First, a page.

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Music Matters

When thinking about your establishment, are you thinking about the mood you want to create? In addition to your menu and decor, music can play an important role in creating an inviting customer environment. However, if you play music in public, you are legally bound to hold a PPL licence – even if the extent of your musical menu is limited to a few Christmas carols. PPL answers questions that often confuse operators when considering whether or not a PPL licence is required

1. Do all establishments need a PPL licence if they wish to play music?

If you play recorded music in public, including playing a radio or TV on your premises, you will usually be legally required to have a PPL licence. A PPL licence covers the use of recorded music, including background music in dining areas, adjoining bars and kitchen areas as well as on-hold music on telephone lines or music played via a jukebox.

2. Does this only apply for the radio? What if restaurants are playing their own CDs/ downloaded music?

Buying a CD or music download only allows you to use it for domestic purposes. If a business plays background music, whether it’s via CD, download, radio or TV, then a PPL licence is usually needed. This licence covers millions of different recordings and negates the need to obtain individual permission from all the different copyright holders and performers involved.

3. If a business has a TV on, does it need a PPL licence and a TV licence?

Man watching a TV

A TV licence (which is issued by TV Licensing on behalf of the BBC) is needed so that you are legally compliant to use television equipment in your business. A TV licence does not entitle you to use recorded music from PPL’s repertoire, which may be included within television broadcasts. As TV programming often includes the use of recorded music, a PPL licence is required when those programmes are screened publicly, be it for employees back of house or customers front of house.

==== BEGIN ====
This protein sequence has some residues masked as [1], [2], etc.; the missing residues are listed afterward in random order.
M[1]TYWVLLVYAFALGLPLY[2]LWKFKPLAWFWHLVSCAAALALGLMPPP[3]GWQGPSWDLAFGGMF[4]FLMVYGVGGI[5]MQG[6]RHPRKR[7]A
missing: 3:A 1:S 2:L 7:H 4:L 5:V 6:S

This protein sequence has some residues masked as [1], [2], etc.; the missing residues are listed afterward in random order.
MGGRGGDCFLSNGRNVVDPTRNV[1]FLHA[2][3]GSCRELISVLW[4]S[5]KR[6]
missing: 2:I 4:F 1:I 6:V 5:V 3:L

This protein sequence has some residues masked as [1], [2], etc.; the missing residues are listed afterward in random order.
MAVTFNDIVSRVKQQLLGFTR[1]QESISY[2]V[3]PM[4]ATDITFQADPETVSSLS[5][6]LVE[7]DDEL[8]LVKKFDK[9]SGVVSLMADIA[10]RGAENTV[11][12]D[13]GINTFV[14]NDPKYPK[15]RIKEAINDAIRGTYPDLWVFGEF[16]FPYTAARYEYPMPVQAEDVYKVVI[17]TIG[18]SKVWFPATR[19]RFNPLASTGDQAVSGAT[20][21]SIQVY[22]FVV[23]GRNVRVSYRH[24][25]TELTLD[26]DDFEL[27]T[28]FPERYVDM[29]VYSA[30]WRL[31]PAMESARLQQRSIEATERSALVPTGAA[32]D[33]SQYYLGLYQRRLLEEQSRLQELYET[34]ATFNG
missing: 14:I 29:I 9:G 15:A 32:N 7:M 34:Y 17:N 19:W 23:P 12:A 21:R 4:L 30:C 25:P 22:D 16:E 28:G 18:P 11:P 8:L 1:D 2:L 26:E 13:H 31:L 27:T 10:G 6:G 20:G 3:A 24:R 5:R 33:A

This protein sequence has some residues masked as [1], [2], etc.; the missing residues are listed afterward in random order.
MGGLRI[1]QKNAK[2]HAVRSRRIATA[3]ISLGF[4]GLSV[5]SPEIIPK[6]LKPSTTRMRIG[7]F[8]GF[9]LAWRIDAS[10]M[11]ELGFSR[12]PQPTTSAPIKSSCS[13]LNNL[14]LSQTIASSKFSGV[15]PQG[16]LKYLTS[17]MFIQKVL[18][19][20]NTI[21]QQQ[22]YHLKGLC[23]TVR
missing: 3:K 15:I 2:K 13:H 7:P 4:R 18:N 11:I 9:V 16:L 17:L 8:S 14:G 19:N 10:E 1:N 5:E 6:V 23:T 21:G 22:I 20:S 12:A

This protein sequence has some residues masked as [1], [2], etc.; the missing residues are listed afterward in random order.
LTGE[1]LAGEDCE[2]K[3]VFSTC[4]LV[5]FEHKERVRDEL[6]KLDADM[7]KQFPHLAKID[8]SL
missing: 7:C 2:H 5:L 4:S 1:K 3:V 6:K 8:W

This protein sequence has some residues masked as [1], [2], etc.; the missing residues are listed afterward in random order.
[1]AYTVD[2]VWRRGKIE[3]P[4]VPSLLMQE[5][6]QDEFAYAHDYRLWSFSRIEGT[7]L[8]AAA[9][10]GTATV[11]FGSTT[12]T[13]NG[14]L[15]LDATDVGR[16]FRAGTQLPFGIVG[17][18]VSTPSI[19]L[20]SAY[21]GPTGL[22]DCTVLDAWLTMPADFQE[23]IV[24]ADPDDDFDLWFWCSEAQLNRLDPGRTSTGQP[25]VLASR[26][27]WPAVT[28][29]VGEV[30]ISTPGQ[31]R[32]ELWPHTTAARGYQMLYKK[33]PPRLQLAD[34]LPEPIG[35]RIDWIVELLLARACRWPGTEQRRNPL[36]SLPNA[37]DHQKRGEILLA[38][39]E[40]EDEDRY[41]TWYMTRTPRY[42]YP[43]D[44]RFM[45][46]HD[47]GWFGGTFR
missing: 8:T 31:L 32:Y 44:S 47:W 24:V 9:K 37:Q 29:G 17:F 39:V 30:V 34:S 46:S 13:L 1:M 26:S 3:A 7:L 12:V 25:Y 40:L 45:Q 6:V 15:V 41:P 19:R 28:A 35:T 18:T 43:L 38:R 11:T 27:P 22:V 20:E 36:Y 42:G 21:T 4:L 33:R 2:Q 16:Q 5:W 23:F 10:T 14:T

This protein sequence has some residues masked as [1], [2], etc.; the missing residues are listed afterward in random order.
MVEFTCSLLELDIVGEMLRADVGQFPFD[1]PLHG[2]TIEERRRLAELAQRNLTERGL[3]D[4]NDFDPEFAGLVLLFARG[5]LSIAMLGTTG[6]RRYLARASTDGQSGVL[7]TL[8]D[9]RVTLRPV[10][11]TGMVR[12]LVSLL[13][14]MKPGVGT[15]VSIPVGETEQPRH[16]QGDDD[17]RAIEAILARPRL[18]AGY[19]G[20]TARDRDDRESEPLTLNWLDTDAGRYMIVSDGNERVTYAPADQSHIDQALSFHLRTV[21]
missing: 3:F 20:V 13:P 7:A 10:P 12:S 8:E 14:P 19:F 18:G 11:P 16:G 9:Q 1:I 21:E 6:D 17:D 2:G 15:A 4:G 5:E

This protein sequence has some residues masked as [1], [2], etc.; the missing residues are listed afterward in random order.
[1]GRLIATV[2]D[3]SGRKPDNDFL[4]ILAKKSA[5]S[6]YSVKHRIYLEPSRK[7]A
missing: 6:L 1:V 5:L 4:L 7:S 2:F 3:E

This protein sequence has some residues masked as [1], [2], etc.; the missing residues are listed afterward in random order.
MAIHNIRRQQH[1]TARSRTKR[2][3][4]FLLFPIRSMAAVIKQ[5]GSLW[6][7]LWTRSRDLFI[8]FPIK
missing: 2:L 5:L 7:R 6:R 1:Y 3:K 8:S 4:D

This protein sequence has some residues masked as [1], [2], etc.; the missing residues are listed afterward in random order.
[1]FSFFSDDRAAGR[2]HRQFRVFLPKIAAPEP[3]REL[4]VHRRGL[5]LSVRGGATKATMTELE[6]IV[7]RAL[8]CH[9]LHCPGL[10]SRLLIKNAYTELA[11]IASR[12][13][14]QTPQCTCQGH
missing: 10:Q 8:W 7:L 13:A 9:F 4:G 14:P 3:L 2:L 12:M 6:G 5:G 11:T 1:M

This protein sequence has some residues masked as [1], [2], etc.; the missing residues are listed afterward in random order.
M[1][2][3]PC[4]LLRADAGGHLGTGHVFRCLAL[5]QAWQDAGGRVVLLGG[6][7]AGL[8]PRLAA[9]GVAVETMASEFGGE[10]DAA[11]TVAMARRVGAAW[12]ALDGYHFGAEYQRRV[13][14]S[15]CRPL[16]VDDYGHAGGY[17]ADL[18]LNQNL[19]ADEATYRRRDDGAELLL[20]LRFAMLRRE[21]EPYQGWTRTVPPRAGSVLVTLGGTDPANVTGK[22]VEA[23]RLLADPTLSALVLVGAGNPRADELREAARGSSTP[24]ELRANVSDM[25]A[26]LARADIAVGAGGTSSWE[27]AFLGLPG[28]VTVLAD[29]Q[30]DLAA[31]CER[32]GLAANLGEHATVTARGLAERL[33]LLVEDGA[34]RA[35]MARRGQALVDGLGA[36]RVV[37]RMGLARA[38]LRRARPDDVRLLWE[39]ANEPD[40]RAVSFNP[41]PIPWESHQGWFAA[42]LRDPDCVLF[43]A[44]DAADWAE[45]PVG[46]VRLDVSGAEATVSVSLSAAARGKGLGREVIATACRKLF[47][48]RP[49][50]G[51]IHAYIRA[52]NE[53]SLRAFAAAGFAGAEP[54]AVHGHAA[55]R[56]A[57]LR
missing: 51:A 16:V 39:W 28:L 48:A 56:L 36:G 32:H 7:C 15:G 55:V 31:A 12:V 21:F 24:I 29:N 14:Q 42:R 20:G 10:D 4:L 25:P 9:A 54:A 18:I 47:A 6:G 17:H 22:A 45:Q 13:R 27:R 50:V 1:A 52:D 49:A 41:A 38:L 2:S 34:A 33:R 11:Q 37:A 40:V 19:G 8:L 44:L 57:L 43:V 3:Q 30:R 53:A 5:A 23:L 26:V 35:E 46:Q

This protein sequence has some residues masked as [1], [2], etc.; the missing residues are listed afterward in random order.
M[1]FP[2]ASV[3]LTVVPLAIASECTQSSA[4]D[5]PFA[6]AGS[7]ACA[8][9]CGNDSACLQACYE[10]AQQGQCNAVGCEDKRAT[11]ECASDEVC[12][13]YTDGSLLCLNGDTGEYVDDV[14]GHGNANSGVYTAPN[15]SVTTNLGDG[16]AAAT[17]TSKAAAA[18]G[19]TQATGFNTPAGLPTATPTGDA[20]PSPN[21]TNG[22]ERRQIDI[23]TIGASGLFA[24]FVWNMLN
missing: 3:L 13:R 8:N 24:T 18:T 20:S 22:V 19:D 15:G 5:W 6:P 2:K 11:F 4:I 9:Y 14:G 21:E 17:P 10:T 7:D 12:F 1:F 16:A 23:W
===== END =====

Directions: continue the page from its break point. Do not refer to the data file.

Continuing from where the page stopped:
4. How much is the PPL licence?

Cost depends on several factors, such as business type, size, activity and how you use recorded music. The fee for background music depends on the size of the area in which recorded music is audible. The fee for an establishment with an audible area of up to 400m2 is currently £130.51 per annum. If your establishment has an audible area of 50m2 or less and only uses traditional radio or television broadcasts you may be eligible for a concessionary fee of 50% of the above.

Applying for a PPL Licence

5. How do I apply for a PPL licence?

You can buy it online at Alternatively, call 020 7534 1070 between 8am and 6pm Monday to Friday for advice.

6. Where does my licence fee go?

A PPL licence ensures that performers and record companies are being fairly paid for the use of their music. After the deduction of running costs, all of PPL’s licence fee income is distributed to PPL’s diverse membership, which includes major record labels and independents as well as well-known performers and session musicians. The majority of PPL’s members are small businesses. PPL does not retain a profit for its services.

7. What happens if an establishment needs a PPL licence but does not get one?